disposed towards the defendant . . . [b]ut the judge is not
thereby recusable for bias or prejudice since his knowledge and
the opinion it produced were properly and necessarily acquired
in the course of the proceedings." Id. at 550-51,
114 S.Ct. 1147. Moreover, "the objective appearance of an adverse
disposition attributable to information acquired in a prior
trial is not an objective appearance of personal bias or
prejudice, and hence, not an objective appearance of improper
partiality." Id. at 553 n. 2, 114 S.Ct. 1147.
Huang maintains that the court's comments regarding the
credibility of Huang's testimony in Judicial Watch v. United
States Department of Commerce would lead a reasonable person to
harbor doubts about the court's impartiality. See Judicial
Watch, 34 F. Supp.2d at 33 (describing Huang's testimony as
"questionable" and "not credible"). Huang further contends that,
despite the fact that the court granted Huang's motion to
reconsider the opinion containing these statements, the court in
the subsequent opinion only "exacerbated" its prior credibility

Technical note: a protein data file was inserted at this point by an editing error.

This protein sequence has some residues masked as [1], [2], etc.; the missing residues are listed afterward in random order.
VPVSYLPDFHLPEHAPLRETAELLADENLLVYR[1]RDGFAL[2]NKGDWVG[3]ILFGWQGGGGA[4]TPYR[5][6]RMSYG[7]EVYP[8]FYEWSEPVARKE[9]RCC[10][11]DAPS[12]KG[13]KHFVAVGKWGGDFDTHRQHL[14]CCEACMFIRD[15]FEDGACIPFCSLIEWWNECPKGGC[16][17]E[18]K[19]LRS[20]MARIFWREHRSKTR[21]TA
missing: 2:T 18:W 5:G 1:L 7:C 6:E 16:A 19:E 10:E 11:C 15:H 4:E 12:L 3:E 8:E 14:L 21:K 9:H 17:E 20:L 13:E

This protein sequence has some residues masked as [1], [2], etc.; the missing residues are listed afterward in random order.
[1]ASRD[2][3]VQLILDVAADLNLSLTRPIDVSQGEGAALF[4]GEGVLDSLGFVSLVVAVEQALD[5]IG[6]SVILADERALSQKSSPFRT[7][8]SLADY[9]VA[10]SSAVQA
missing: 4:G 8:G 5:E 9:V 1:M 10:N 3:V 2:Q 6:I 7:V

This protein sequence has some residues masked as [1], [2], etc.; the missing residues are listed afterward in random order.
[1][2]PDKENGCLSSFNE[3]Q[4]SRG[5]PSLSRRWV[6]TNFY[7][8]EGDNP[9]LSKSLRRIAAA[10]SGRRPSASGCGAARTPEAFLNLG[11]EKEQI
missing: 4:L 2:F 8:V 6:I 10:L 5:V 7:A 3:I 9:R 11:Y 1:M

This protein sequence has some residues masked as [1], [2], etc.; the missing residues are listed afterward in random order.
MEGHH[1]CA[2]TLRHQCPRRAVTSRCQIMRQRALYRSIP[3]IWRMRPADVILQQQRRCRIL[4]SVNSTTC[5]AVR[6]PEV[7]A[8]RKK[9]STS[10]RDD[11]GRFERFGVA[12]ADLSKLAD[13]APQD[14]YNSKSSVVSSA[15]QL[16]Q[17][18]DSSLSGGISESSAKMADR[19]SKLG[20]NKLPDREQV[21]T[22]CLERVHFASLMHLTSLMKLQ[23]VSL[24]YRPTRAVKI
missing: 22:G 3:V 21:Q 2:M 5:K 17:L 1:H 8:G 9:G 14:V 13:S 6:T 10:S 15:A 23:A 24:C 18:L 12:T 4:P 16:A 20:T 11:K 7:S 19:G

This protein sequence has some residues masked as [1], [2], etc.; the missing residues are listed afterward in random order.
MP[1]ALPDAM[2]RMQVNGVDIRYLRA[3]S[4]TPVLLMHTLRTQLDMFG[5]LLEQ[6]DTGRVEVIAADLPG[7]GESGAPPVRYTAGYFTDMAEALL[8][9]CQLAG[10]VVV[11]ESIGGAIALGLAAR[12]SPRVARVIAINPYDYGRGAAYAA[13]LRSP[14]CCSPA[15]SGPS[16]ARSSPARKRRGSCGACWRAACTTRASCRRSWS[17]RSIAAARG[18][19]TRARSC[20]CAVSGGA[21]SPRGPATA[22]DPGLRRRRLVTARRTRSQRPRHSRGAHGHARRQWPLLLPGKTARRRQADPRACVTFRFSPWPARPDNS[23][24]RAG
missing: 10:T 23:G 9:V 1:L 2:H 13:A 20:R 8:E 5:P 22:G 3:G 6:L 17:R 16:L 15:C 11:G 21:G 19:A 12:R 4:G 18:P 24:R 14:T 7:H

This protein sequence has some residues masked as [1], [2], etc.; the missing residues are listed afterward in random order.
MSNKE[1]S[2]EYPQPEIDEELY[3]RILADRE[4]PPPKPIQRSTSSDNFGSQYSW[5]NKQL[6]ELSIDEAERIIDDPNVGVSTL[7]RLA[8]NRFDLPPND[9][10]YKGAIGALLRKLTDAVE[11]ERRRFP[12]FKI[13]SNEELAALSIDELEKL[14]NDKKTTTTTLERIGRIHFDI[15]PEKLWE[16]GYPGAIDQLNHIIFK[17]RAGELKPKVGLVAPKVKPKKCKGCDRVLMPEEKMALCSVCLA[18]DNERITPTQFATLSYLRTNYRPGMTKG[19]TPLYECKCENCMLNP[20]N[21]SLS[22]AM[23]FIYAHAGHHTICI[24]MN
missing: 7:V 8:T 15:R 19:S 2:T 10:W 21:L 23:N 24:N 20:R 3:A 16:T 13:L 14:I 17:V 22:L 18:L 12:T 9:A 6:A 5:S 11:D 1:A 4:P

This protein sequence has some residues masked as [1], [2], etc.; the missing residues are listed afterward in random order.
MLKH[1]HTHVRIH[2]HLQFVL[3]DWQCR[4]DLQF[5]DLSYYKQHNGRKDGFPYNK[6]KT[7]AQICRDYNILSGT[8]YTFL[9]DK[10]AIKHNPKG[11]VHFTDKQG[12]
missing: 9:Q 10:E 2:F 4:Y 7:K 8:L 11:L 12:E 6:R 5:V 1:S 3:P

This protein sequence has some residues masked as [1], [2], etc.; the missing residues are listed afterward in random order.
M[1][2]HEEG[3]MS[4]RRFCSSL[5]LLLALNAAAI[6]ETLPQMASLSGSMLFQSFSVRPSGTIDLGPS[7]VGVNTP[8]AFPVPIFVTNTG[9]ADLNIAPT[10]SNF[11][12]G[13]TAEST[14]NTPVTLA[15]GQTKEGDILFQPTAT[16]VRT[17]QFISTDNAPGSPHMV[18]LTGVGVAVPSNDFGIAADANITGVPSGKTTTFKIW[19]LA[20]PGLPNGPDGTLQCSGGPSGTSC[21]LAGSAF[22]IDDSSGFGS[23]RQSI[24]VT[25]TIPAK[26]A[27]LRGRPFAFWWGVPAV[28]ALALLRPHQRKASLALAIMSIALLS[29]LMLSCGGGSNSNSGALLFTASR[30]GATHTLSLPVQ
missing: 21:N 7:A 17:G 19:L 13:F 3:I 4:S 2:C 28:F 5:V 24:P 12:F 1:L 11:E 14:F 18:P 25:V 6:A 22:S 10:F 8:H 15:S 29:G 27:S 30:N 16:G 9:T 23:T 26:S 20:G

findings by referencing Huang's "now
well-established participation in improper campaign finance
activities," and its refusal to "substantially revise its
December credibility findings." Judicial Watch v. United States
Dep't of Justice, Civ. No. 95-133, Memorandum Opinion, at 2-4
(D.C. April 9, 1999). Specifically, Huang maintains that the
court improperly relied on newspaper articles filed by
plaintiffs counsel in Judicial Watch and that these articles
overstated Huang's "then-known involvement in any wrongdoing."
Reply to Plaintiffs Opposition to John Huang's Motion to Recuse,
at 4 (Filed December 29, 1998). Alternatively, defendant relies
on United States v. Barrett for the proposition that "recusal
might be prudent when a perjury bench trial involves testimony
from a proceeding over which the same judge presided, section
455(a) does not require it." United States v. Barrett,
111 F.3d 947, 951 (D.C. Cir. 1997).
The court begins by noting that defendant's reliance on
Barrett is misguided, as that case is inapposite.
Notwithstanding the fact that the present action is not a
perjury bench trial, the statement in Barrett upon which
defendant relies upon is obiter dicta, as the Court of Appeals
did not reach the merits of the recusal question. Rather, the
Court of Appeals in Barrett held that the defendant had waived
his right to request recusal by not raising the issue below.
Id. at 951. Further undercutting defendant's assertions
regarding Barrett is that, by its terms, the case reinforces
the fact that the statute, Section 455(a), does not require
recusal where a subsequent proceeding involves testimony from a
prior case. Id.
Turning to whether the threshold for recusal under Section
455(a) has been met, the court finds that defendant has failed
to demonstrate the appearance of partiality through an
"extrajudicial source" of bias or a "deep-seated favoritism or